Then last but not least, Micro Acquire, not sure if you guys have heard of this company and platform, but, their goal is to help small guys and gals like the folks in this community, to get acquired. To sell your business and have that successful exit, which maybe not for all of us, but I think for a lot of us. I listened to the last podcast. It looked like that was a big theme. Having that light at the end of the tunnel and to have that successful exit. This platform is really trying to make that possible for the small one-person businesses. I think that's a place that would be worth checking out.

Carly Ries (29:15):

Excellent. Those are super helpful. Again, those will all be in the show notes. I can't believe this because I'm so enjoying this conversation, but we're actually onto our last question. This is something we ask all of our guests. What is your favorite quote about success?

Hunter Boyd (29:29):

Favorite quote about success? Well, I guess this is kind of a financial theme today, so I'll go on that theme. I think this one's especially true for one-person businesses is, it's a three word quote. "Time is money." A lot of us bill hourly or even if we don't, it's just us, right? There's no one else, maybe a virtual assistant or something like that, trying to help offload some stuff, but time's valuable. It's precious and, there are only 24 hours in the day. It's one thing we all have in common. So, just being super cognizant of your time and making the best use of it.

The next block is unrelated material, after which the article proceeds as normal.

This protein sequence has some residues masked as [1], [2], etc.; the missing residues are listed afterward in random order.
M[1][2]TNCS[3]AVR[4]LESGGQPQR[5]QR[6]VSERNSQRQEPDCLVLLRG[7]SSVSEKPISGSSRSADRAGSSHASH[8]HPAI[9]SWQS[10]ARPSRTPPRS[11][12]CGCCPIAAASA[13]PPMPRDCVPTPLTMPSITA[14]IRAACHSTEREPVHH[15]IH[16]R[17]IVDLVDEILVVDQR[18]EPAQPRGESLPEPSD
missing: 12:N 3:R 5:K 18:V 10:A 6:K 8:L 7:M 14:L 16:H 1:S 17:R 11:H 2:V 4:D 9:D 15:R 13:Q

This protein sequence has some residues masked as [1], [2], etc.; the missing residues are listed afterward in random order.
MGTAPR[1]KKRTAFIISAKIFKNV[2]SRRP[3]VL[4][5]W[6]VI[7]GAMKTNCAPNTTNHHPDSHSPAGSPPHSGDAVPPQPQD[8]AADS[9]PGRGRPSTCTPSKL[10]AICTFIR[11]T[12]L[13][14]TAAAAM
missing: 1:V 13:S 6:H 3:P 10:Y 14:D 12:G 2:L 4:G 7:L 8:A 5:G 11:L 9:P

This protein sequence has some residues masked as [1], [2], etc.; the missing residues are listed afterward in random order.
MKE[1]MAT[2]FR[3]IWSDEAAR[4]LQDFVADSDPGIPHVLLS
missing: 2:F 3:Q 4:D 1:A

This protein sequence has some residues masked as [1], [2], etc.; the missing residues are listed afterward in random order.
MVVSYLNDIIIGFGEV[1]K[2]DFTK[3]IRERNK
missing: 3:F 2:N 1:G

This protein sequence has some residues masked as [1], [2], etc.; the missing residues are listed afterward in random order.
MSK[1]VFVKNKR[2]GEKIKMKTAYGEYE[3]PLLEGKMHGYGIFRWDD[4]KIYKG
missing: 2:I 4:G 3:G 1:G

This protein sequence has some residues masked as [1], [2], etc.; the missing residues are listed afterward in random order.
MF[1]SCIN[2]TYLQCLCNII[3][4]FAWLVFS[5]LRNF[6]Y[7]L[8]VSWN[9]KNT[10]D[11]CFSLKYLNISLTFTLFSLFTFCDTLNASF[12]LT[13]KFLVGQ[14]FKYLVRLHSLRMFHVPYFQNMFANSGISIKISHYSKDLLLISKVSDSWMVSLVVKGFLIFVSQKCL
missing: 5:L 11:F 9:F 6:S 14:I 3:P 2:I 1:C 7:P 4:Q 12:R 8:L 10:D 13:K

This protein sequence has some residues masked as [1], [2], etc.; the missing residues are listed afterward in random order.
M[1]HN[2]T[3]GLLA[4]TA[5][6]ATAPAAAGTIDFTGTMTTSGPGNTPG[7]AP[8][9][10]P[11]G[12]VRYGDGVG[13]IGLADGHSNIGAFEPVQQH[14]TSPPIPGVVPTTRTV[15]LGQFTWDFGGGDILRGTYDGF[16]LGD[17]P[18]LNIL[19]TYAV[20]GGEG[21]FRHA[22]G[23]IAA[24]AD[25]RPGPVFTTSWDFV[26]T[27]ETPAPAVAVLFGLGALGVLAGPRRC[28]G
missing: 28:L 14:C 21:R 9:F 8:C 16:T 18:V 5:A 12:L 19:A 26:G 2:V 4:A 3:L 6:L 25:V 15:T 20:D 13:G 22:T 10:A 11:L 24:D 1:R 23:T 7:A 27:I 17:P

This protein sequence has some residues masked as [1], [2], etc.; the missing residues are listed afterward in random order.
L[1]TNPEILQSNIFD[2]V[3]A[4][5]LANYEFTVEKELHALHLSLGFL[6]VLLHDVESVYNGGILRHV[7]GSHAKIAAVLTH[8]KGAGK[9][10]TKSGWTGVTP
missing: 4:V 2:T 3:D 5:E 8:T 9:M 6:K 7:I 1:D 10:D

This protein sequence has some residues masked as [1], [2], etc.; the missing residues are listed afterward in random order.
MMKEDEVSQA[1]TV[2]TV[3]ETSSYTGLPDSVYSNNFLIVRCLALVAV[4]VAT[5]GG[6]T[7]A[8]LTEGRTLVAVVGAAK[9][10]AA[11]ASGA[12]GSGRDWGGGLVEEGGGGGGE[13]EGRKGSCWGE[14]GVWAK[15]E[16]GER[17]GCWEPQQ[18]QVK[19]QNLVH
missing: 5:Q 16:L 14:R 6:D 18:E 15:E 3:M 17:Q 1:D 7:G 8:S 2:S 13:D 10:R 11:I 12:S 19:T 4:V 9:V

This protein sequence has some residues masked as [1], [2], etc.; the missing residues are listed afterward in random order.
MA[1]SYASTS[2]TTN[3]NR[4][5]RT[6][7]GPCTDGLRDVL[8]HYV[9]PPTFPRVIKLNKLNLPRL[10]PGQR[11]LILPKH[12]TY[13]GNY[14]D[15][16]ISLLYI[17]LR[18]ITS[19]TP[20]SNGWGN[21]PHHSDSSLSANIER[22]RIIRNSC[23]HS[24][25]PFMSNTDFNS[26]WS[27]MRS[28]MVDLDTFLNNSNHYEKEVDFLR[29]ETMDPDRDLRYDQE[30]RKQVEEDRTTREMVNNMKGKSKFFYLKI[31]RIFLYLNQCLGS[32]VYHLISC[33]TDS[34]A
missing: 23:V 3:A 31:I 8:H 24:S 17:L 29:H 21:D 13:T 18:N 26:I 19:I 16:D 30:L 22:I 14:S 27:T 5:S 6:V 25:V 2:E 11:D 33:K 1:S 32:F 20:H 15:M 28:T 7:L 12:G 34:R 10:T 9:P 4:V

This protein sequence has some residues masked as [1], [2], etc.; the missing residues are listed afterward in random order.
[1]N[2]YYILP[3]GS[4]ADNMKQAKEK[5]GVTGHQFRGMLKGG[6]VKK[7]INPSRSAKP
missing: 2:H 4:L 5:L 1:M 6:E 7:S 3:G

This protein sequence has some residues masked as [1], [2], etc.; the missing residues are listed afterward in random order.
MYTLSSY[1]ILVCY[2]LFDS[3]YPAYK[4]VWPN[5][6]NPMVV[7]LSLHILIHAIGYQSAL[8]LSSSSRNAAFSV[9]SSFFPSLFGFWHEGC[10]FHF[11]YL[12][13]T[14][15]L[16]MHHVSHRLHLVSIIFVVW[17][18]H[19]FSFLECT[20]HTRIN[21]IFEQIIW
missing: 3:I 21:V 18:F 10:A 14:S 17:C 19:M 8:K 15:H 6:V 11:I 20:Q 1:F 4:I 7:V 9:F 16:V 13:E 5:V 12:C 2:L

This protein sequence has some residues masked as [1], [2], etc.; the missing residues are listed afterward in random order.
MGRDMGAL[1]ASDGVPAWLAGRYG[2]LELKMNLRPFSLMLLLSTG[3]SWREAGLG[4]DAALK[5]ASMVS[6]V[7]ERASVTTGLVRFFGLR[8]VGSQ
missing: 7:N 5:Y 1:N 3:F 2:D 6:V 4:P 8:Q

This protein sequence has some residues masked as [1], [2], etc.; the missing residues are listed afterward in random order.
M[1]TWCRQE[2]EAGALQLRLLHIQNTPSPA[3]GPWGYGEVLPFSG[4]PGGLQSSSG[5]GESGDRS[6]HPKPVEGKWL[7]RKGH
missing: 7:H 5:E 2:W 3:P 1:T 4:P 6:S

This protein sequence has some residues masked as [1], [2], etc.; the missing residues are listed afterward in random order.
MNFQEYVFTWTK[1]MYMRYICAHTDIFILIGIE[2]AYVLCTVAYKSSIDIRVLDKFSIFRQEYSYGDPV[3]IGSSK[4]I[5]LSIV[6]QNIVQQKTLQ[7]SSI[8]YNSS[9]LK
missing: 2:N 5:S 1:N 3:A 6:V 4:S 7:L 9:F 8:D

Carly Ries (30:12):

Great advice. Well, Hunter, I am so glad our paths crossed. If people want to learn more about you or reach out to you, where can they contact you?

Hunter Boyd (30:21):

I would say I'm the most active on LinkedIn and on my profile you can find all of my other contact information. If I had to point you in one place, LinkedIn would be it. It's Hunter M Boyd.

Joe Rando (30:41):

We'll put a link to that in the show notes too.

Carly Ries (30:46):

Absolutely. Awesome. Well, Hunter, I can't thank you enough again for being on the show. Joe, I think you can agree. I thought it was a great episode.

Joe Rando (30:54):

Thank you very much. Appreciate your time.

Hunter Boyd (30:56):

No, this is great. I nerd out to this stuff all day, so I love sharing it.

Carly Ries (31:01):

There you have it. If you like what you hear, be sure to subscribe to the show on Apple Podcast and we will see you next time.

Closing (31:06):

You may be going solo in business, but that doesn't mean you're alone. In fact, millions of people are in your shoes running a One-Person Business and figuring it out as they go. So why not connect with them and learn from each other's successes and failures. At Lifestarr, we're creating a One-Person Business community where you can go to meet and get advice from other solopreneurs. Be sure to join in on the conversations at